CALGARY, AB -- The polygraph doesn't lie.
And the truth, the whole truth and nothing but the truth, is:
Courageous, determined. But not quite at that 'there' yet.
"Disappointed,'' murmured centre Mikael Backlund. "That's how I feel. Just ... disappointed.
"I think we've got more in us.
"We had a good push in the third, but over 60 minutes it wasn't good enough.
"We did some good things? Yeah, maybe. But we lost.
"We can play better the first two periods. A LOT better.
"To be against a good team like that, down 2-1 going into the third and not having played well, no excuses, we've got to find a way to step it up and win this game."
In the build-up to placing their impressive three-game success streak in the dock against the rock-solid, President's Trophy-calibre Washington Capitals, the Calgary Flames emphasized the read they could get out of Sunday night.
A litmus test, of a kind.
In many vital categories -- belief, stick-to-itiveness, nerve -- the Flames actually passed the test, but ultimately would up losing anyway, 3-1.
Video: CGY Recap: Backlund scores in tough loss against Caps
A "growth game" is how coach Glen Gulutzan, eager to see his improving team go noggin-to-noggin against a top-drawer opponent, had described the confrontation following Sunday's morning skate.
"If you gets points out of the game …," he reasoned 11 hours later, during his post-game media availability in the Ed Whalen Media Lounge. "If anything, it shows our guys where they need to get to.
"That's a really good hockey club. Solid. You could see it in their puck battles. They had a lead, and they could play with it for nearly 60 minutes.
"So there are things we can look at.
"But not as much growth as you'd hoped."
Maybe the overriding vibe of dissatisfaction emanating from the dressing room is an indication of how far these Flames and their ambition have traveled over the past week and change.
With the Capitals having played -- and won -- Saturday night on the west coast against the Vancouver Canucks.
"Back-to-backs,'' said Gulutzan, "can be funny. Usually, the team that's playing the second game has a little bit of leftover in the first period, right?
"We didn't match that. We didn't come prepared to play in the first eight minutes. We talked about growth, trying to learn form this.
"We need to take a look at how we start hockey games. At home, we need to be a better starting club."
As it turned out, the Flames did find themselves in arrears shockingly early, just two minutes in, Caps' right winger Brett Connolly cashing a side-of-the-net backhand pass-out from Jay Beagle after Calgary's defence pair of Mark Giordano and Dennis Wideman both got caught in one corner.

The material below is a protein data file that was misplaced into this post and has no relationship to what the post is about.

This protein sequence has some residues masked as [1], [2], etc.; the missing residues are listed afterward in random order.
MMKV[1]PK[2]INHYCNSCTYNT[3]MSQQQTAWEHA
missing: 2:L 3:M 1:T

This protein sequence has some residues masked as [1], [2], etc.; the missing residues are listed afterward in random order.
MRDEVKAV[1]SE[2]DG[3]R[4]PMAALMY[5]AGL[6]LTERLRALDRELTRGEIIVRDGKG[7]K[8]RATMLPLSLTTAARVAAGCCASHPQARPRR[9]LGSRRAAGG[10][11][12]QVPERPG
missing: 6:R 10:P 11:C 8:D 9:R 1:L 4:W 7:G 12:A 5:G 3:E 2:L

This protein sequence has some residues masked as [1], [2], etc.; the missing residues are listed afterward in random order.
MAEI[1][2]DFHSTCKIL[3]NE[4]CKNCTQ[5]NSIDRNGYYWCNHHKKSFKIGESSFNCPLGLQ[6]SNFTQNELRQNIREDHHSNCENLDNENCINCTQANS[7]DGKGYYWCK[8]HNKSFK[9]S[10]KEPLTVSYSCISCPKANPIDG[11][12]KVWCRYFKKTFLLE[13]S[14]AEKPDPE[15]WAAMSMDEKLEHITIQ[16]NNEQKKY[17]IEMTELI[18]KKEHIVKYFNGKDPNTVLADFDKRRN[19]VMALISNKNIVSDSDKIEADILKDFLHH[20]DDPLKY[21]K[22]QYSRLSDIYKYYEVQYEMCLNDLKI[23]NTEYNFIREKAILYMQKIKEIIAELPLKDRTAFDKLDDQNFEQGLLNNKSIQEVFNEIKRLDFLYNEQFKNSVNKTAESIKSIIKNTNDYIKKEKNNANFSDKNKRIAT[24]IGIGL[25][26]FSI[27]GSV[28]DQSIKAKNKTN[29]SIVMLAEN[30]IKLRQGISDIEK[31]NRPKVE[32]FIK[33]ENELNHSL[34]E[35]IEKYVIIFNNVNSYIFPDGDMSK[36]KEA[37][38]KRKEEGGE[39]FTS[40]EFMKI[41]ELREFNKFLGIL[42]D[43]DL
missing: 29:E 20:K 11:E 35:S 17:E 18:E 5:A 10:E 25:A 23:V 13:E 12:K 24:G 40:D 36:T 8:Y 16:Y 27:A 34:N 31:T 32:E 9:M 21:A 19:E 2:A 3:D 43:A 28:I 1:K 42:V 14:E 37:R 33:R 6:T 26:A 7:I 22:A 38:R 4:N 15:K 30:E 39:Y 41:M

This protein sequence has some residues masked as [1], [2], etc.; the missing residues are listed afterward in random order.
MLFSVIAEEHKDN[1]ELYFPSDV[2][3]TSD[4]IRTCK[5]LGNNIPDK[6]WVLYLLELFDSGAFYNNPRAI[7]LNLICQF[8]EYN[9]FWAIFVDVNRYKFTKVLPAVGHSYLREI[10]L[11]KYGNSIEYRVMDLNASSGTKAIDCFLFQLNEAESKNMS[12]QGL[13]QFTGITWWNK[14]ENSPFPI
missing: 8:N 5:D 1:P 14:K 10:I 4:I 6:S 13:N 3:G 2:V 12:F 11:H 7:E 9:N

The deficit widened at 7:14 of the first period via the power play -- Deryk Engelland banished for high sticking -- on a slick, hard, along-the-ice pass from Ovechkin to Marcus Johansson to re-direct.
Backlund got one back at 13:44, and the rest of the way was spent in a tug-o-war between the goaltenders -- Washington's Braden Holtby and Brian Elliott of the Flames.
Until, that is, 19:35 of the third period, Johannson hitting for his second of the night after Elliott had a seat on the bench and Calgary was going in search of an equalizer with six attackers.
Video: The Flames coach talks about the 3-1 setback
"The first two periods, we sat back a little too much, got caught watching, weren't generating enough -- for whatever reason," summed up captain Mark Giordano.
"We just didn't create enough energy, enough momentum, four ourselves.
"We had some good looks in the third, and it's a tough way to lose there at the end."
"I thought the first few minutes, we weren't as dialed in as we needed to be,'' said Gulutzan. "The first goal we were out-muscled, we were in the wrong position and usually when you do that, something bad happens."
From a Calgary standpoint, Backlund was nothing short of superb, his first goal of the season a poison dart between Braden Holtby's right arm and body. He, also finishing with six shots and did yeoman service - along with linemates Michael Frolik and Matthew Tkachuk -- in limiting the effectiveness of the Gr8's line 5-on-5.
As well, another fine turn by Elliott, 26 stops, many over the opening 40 minutes as his teammates tried to find their equilibrium.
"Moose,'' praised Giordano, "gave us a chance Through the first two periods, of course, but even in the third, when we were pressing, he came up with a couple of big ones to keep the score at 2-1.
"It's tough to win in this league when you only score one."
Not aiding the cause was another tough night for the powerplay. Only two opportunities, it's true, but there was little to recommend either.
"I was disappointed with our execution,'' acknowledged Gulutzan. "Just throwing each other grenades, it seemed like.
"We didn't generate, didn't get any momentum from those. The flip side is that we only gave them two."
Giordano also bemoaned the lack of powerplay pop, particularly the timing of the missed chances.
"Once we get in the zone, we get some looks,'' he sighed. "It's getting in the zone where we're having some issues.
"That's where it starts.
"We've got to find a way to get that puck in there, grind it around and get shots to the net. Tonight they were good on the entries, but we've got to find a way to get some puck possession."
The min-streak at an end, the Flames now head out for four on the road, opening at the United Centre in Chicago -- site of a morale-building 3-2 victory only a week ago -- before heading due west and a three-game set against the California-based teams.
"I think Chicago,'' acknowledged Gulutzan, '"will be chomping at the bit to get those points back.
"So we'll have to be ready."